So should you exercise before breakfast or work out after breakfast?

What a conundrum for many health-conscious people including those who are struggling to lose weight.

Some people feel great working out on an empty stomach and can get through a workout just fine,” says Sara Artigues, registered dietician and certified personal trainer at All Inclusive Health, a nutrition planning and personal training studio in New Orleans.

“There are some theories that working out while still ‘fasting’ taps into fat stores after your stored glucose (in short supply after fasting all night) is used up.” 

“Working out when you haven’t eaten at all yet, your body is relying solely on stored energy.

“Depending on when you had dinner the night before, what it consisted of, and your personal metabolism/digestive system, you may be able to get a great workout in while still ‘fasting’ from the night before.

“Others may feel lightheaded and weak trying to exercise on a completely empty stomach.”

Here are some very interesting variables you should consider:

• Your general state of physical durability. Some people have a high threshold for physical punishment following an overnight fast before adverse effects begin setting in.

• Some people may feel weighed down when exercising hard on a full stomach. They may worry that some of their body’s energy is being diverted to digestion rather than fully on the workout.

• Type of exercise also must be considered. A person generally doesn’t need to have breakfast before doing 30 minutes of steady-state walking on a treadmill.

• Food in one’s stomach, while that person does jumping drills or sprints, might give them stomach discomfort.

• Diabetes and pregnancy mean a certain breakfast before any exercise, though the breakfast need not be full-course such as a bowl of cereal, two pieces of toast with jam, coffee and a blueberry muffin.

• You may begin exercising on an empty stomach in the morning, but then every 15 minutes munch on grapes, apple slices, or sip a fruit smoothie or kefir.

• But remember this: Nobody ever failed at a weight loss plan because they had a little something to eat prior to a morning workout.

Breaking the fast does not mean three pancakes smothered in butter, a few sausage links, two eggs and a glass of orange juice – a meal laden with simple carbohydrates and processed fare — before you go head off to the gym.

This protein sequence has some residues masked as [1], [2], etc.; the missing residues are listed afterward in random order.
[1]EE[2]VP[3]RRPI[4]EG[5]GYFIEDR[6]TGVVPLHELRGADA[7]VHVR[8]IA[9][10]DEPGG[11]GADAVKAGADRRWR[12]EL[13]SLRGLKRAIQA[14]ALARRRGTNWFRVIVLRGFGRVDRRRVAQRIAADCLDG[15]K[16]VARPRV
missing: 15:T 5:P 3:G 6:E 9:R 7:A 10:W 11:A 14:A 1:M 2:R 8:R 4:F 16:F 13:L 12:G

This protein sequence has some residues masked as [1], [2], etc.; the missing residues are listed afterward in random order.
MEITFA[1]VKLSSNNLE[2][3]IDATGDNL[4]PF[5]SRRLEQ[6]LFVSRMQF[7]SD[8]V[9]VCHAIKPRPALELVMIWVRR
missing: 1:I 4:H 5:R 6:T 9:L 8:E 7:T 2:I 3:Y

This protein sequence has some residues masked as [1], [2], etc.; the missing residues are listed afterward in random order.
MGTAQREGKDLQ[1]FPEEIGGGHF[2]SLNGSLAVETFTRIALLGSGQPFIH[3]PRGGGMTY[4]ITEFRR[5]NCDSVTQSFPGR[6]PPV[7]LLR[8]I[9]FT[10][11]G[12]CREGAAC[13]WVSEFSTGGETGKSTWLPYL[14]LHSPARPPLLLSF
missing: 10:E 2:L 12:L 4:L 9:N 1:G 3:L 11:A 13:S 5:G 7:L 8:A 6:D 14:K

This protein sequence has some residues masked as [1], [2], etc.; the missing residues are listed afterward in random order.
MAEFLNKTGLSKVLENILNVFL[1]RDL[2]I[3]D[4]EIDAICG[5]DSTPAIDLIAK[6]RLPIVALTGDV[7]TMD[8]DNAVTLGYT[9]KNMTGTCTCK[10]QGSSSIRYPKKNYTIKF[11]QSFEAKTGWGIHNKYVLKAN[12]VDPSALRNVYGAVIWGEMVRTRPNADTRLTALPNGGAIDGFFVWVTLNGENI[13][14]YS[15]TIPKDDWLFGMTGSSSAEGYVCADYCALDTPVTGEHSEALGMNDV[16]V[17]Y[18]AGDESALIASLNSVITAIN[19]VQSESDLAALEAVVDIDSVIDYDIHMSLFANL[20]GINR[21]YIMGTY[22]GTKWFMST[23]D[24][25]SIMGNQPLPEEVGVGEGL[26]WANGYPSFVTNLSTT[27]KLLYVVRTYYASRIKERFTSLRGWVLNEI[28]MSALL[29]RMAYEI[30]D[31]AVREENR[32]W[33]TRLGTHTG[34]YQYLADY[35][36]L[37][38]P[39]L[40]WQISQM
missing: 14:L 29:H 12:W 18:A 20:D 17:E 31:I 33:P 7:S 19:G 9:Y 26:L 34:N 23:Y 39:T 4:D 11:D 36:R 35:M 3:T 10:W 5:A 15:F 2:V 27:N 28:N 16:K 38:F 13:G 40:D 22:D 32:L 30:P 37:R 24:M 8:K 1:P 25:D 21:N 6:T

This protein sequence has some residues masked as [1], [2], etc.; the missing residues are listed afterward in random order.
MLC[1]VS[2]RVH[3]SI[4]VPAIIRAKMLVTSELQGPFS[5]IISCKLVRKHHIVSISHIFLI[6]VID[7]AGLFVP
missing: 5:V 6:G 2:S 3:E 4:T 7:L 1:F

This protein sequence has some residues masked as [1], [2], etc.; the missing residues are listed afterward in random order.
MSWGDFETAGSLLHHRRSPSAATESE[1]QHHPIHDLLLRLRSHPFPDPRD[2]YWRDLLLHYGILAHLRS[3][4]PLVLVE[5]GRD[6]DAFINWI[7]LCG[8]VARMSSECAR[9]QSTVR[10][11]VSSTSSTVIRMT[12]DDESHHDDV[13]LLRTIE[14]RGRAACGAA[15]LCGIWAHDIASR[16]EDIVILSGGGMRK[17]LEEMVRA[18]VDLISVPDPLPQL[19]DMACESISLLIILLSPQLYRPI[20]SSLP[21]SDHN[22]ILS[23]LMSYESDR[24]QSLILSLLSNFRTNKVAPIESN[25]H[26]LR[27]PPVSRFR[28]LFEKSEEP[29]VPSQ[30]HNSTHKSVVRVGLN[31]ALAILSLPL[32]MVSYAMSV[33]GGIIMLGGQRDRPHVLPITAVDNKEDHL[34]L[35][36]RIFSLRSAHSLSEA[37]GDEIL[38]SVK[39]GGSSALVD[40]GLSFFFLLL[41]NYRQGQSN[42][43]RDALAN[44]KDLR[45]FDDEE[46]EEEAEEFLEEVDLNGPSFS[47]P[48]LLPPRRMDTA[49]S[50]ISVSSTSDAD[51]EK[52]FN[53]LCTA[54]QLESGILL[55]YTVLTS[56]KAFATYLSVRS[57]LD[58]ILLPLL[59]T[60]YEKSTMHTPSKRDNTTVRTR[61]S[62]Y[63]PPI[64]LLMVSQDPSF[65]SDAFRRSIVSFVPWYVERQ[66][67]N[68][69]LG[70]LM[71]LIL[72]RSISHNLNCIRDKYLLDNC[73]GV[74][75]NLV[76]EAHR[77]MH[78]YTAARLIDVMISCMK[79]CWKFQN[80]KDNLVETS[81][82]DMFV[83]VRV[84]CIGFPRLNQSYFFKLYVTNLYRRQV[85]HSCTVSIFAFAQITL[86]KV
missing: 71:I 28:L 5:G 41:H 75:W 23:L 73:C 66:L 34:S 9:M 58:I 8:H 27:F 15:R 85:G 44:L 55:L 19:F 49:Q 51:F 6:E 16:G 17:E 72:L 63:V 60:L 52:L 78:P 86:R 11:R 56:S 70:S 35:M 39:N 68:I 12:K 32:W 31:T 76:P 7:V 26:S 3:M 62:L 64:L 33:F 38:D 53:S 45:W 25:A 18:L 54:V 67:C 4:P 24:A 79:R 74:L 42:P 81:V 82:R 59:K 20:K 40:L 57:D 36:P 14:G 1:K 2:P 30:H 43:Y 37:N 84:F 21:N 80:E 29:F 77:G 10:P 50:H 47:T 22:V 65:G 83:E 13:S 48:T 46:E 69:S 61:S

“For those who need a small pickup early morning, choose a light (low fat) whole grain bar, one-half banana or other piece of fruit, one piece of toast w/ cream cheese or peanut butter if that settles well with you,” suggests Artigues.

“Nothing very heavy. When you eat a healthy breakfast afterward, you’re replenishing your body providing repair and rebuilding of the muscle breakdown by eating protein, and replenishing of glucose stores for energy.

“Have a meal consisting of lean protein, complex carbs and if possible, vegetables for the best post-workout breakfast.

“It’s also helpful have this meal within two hours of finishing your workout. Don’t forget to hydrate with water too!”

Hard Workout on Empty Stomach in the Morning: Training for a Crisis

A healthy person may want to consider skipping breakfast before a tough workout – in the name of training their body to adapt to physical exertion on top of an overnight fast.

The reason? You’ll never know when you’ll be placed in this circumstance: a morning emergency and no time to eat first.

Or, the emergency that requires physical exertion may occur later in the day – when your stomach has been empty for several hours.

Sure, you may be able to grab a peach or banana amid the crisis, but there may also be an event in which you’re not able to think about food, and instead are thrust into emergent physical exertion (e.g., having to physically move acutely-ill person; intercepting a crime; house is flooded – who knows?!).

However, if you want to train your body to be more durable with physical exertion minus a preceding breakfast, it’s wise that you do this with fast-acting carbs on hand.

Sara Artigues

Sara Artigues

All Inclusive Health’s training services include fitness/body composition assessments, nutrition planning, running programs and customized programs for clients with disabilities or injuries.
Lorra Garrick is a former personal trainer certified by the American Council on Exercise. At Bally Total Fitness she trained clients of all ages for fat loss, muscle building, fitness and improved health. 


Top image: Shutterstock/F8 studio